• Spotlight specific techniques used in handicrafts or art instruction.

Substitute

2013-06-17 21.37.09Adjust the content of your curriculum with through substitutions.  Here, the library may provide your best options:

  • Substitute a different book for your student. It should be a well-written living book, one that contains worthy thoughts well put and inspiring tales well told.  Find a story that “clicks” with your child.
  • Grade up or down as needed.
  • Personalize mental math by substituting names of people or objects in your child’s life according to  their personal interests.
  • Substitute the pictures you use for picture study.  Feel free to substitute a different work by the same artist.  You want your child to connect with the artist and his works.  I often provide 6 examples and allow my child to choose the 4 we will study each week for that month.
  • Find an alternative activity that your child enjoys instead of the prescribed narration – there are so many options and alternatives!  Purchase my Narration Ideas booklet with over 100 ideas and options instead of just writing!

Speed
My golden rule = Add more time!  Adjust the speed at which you move through the lessons especially with skill-based subjects  such as math or language arts skills like reading, writing, and grammar.

  • Don’t move on to the next concept until your child has a comfortable grasp of the current one.
  • So much of math and language arts builds step by step: the next concept that will be introduced depends on mastery of the current concept. So don’t get in a hurry.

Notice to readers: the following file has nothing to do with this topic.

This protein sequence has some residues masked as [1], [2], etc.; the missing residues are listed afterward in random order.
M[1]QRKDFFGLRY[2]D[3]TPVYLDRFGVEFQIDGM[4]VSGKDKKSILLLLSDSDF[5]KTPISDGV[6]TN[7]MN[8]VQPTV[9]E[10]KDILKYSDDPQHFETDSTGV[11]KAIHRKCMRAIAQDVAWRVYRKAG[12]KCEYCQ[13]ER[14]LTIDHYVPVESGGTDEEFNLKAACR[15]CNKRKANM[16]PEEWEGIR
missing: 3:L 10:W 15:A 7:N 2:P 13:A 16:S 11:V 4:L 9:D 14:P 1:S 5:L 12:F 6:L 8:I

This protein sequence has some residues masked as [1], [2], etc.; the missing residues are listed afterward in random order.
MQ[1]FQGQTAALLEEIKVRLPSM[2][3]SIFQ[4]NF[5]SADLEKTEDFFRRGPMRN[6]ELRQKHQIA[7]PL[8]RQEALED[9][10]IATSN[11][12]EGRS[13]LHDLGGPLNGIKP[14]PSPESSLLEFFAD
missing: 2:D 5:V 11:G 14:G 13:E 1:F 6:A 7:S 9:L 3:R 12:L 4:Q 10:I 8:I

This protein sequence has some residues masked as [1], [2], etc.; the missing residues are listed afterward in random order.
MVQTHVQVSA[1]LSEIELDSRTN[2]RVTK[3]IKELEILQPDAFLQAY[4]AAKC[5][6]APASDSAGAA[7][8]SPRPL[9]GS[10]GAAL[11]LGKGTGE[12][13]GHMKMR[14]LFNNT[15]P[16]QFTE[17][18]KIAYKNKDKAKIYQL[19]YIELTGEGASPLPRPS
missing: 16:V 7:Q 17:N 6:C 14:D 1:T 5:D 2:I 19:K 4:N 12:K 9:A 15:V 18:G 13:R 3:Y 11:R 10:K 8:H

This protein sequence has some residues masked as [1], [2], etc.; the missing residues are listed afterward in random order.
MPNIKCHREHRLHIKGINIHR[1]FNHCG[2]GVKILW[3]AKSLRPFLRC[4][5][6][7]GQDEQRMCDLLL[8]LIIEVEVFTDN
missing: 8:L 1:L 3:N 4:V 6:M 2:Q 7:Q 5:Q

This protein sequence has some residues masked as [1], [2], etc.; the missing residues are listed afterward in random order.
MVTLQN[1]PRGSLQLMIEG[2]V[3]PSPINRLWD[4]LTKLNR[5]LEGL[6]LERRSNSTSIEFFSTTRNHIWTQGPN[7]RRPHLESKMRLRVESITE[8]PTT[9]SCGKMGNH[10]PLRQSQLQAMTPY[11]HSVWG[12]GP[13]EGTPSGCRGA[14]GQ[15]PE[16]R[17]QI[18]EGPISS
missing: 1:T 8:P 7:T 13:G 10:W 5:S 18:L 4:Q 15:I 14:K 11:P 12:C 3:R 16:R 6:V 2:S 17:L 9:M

• Charlotte believed strongly that math and language arts lessons must proceed at each child’s speed, regardless of what grade level he might be:

“In grammar (English and foreign) and in mathematics there must be no gaps. Children must go on from where they left off, but they will be handicapped in the future unless they can do the work set for this Form” (PNEU Programmes 90–94, May—July 1921 through December 1922).

  • Adjust the curriculum to go at your child’s pace. It is more important that your child understands the concept than that you check off the lesson as done.  
  • Add other exercises from alternative books or games to practice more on certain skills or activities.

Here are several posts I have written on this topic over the years ~

Hopefully the examples shared above will give you some ideas of how you can adjust the size, spotlight key concepts, make personalized substitutions, or adjust the speed of the content as you use Charlotte’s wonderful methods with your student.

Blessings, Nadene
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Homeschool Hopelessness

No one warned me that I would experience periods of real hopelessness in our homeschooling journey.

These feelings were not so much because of a child’s slowness in grasping phonics, or mastering multiplication tables or coping with writing and spelling (although those struggles are real and difficult to cope with at the time), but I suffered from a deeper, insidious anxiety of not measuring up to the ideals and images of what I imagined of my parenting and homeschooling.

My struggle was that my children did not reflect what I thought they would be if I “did it right”.